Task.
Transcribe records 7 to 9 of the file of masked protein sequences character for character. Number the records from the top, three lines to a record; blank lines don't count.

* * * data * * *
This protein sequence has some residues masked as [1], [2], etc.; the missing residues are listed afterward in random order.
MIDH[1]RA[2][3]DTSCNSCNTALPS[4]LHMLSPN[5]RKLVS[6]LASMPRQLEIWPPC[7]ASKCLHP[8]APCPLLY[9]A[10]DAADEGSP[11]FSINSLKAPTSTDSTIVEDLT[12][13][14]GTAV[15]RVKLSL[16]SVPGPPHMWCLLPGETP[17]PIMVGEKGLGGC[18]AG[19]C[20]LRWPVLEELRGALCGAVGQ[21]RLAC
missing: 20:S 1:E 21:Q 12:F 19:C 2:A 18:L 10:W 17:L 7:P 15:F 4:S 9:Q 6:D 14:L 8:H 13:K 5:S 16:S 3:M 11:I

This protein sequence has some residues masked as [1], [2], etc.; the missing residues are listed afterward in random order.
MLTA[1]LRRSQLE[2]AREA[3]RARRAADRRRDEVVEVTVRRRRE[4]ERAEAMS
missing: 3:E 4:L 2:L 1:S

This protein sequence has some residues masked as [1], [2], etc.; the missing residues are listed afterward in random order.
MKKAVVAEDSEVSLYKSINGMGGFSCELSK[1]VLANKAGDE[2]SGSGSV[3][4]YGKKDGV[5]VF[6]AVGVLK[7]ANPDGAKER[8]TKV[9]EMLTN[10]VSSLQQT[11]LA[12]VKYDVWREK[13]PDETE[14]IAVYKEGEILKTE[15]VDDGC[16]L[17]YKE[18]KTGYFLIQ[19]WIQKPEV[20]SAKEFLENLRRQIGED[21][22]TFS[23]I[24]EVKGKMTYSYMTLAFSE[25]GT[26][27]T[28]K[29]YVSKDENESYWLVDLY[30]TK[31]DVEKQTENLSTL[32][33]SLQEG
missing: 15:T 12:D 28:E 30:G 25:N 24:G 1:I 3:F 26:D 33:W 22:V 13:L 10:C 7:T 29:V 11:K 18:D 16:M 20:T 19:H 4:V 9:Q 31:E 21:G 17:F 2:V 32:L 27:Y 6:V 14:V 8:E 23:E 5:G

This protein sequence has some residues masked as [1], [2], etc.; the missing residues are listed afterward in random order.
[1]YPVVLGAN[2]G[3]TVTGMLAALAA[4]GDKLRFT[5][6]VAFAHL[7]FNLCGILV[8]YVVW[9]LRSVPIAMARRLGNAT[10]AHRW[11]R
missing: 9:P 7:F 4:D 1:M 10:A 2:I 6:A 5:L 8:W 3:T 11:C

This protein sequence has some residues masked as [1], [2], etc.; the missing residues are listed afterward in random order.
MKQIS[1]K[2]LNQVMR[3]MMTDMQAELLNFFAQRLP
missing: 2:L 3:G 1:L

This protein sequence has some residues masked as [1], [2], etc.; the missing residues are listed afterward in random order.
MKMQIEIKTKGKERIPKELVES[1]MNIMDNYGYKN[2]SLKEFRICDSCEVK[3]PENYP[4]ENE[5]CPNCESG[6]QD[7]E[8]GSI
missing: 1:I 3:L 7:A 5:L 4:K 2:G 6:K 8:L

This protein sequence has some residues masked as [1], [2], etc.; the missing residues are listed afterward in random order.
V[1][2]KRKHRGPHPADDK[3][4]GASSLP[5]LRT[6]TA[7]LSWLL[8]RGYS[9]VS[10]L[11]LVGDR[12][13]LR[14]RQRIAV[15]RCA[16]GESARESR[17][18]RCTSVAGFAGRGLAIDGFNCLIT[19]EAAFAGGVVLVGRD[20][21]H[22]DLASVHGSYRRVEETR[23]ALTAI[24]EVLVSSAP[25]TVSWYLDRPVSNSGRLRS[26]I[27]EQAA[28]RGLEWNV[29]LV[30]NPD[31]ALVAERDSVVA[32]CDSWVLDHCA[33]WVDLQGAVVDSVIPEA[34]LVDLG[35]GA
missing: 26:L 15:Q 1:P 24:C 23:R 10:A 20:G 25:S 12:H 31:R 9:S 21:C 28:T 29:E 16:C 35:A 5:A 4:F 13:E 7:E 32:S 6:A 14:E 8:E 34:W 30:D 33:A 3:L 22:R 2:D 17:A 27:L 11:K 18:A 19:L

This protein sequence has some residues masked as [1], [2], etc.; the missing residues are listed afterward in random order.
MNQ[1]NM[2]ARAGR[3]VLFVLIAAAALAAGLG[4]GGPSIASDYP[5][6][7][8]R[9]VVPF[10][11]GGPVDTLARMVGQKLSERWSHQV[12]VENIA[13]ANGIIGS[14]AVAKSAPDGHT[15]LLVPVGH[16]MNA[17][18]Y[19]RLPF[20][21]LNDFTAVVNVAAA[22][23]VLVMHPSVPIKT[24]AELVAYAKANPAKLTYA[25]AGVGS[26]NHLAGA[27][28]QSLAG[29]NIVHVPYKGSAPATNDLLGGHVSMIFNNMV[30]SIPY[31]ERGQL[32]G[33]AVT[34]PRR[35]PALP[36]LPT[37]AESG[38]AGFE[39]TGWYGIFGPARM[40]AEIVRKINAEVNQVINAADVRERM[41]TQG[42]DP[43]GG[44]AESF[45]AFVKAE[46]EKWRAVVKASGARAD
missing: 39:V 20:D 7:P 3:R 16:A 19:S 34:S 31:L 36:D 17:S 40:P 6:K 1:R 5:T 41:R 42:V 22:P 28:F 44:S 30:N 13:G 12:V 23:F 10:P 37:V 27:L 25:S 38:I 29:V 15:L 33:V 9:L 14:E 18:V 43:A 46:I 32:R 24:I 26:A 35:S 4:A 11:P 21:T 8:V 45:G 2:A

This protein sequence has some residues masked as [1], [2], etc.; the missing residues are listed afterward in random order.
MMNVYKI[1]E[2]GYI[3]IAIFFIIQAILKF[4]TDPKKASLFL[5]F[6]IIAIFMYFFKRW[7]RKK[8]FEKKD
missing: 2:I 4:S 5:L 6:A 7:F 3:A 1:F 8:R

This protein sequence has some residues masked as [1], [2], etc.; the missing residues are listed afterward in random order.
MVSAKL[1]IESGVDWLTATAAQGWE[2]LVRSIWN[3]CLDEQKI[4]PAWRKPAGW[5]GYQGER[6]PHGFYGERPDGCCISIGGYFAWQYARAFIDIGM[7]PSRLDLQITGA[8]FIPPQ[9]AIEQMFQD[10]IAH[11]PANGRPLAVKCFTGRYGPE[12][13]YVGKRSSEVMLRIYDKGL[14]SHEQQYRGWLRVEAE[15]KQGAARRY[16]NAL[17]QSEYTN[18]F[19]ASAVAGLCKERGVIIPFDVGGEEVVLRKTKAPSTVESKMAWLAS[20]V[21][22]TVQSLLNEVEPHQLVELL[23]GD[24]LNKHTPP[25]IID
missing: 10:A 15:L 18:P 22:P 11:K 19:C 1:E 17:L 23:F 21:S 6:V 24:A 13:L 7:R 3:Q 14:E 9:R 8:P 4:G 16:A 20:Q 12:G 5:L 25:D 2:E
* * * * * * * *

This protein sequence has some residues masked as [1], [2], etc.; the missing residues are listed afterward in random order.
V[1][2]KRKHRGPHPADDK[3][4]GASSLP[5]LRT[6]TA[7]LSWLL[8]RGYS[9]VS[10]L[11]LVGDR[12][13]LR[14]RQRIAV[15]RCA[16]GESARESR[17][18]RCTSVAGFAGRGLAIDGFNCLIT[19]EAAFAGGVVLVGRD[20][21]H[22]DLASVHGSYRRVEETR[23]ALTAI[24]EVLVSSAP[25]TVSWYLDRPVSNSGRLRS[26]I[27]EQAA[28]RGLEWNV[29]LV[30]NPD[31]ALVAERDSVVA[32]CDSWVLDHCA[33]WVDLQGAVVDSVIPEA[34]LVDLG[35]GA
missing: 26:L 15:Q 1:P 24:C 23:R 10:A 20:G 25:S 12:H 31:R 9:S 21:C 28:T 29:E 16:C 35:A 5:A 4:F 13:E 7:E 32:S 6:A 14:E 8:E 34:W 30:D 33:A 3:L 22:R 2:D 17:A 27:L 11:K 18:A 19:L

This protein sequence has some residues masked as [1], [2], etc.; the missing residues are listed afterward in random order.
MNQ[1]NM[2]ARAGR[3]VLFVLIAAAALAAGLG[4]GGPSIASDYP[5][6][7][8]R[9]VVPF[10][11]GGPVDTLARMVGQKLSERWSHQV[12]VENIA[13]ANGIIGS[14]AVAKSAPDGHT[15]LLVPVGH[16]MNA[17][18]Y[19]RLPF[20][21]LNDFTAVVNVAAA[22][23]VLVMHPSVPIKT[24]AELVAYAKANPAKLTYA[25]AGVGS[26]NHLAGA[27][28]QSLAG[29]NIVHVPYKGSAPATNDLLGGHVSMIFNNMV[30]SIPY[31]ERGQL[32]G[33]AVT[34]PRR[35]PALP[36]LPT[37]AESG[38]AGFE[39]TGWYGIFGPARM[40]AEIVRKINAEVNQVINAADVRERM[41]TQG[42]DP[43]GG[44]AESF[45]AFVKAE[46]EKWRAVVKASGARAD
missing: 39:V 20:D 7:P 3:R 16:A 19:S 34:S 31:L 36:D 17:S 40:P 6:K 1:R 5:T 41:R 42:V 22:P 28:F 44:S 30:N 13:G 12:V 23:F 10:P 37:V 27:L 25:S 38:I 29:V 15:L 33:V 9:L 14:E 18:V 43:A 46:I 32:R 24:I 26:A 35:S 4:A 11:P 21:T 8:V 45:G 2:A

This protein sequence has some residues masked as [1], [2], etc.; the missing residues are listed afterward in random order.
MMNVYKI[1]E[2]GYI[3]IAIFFIIQAILKF[4]TDPKKASLFL[5]F[6]IIAIFMYFFKRW[7]RKK[8]FEKKD
missing: 2:I 4:S 5:L 6:A 7:F 3:A 1:F 8:R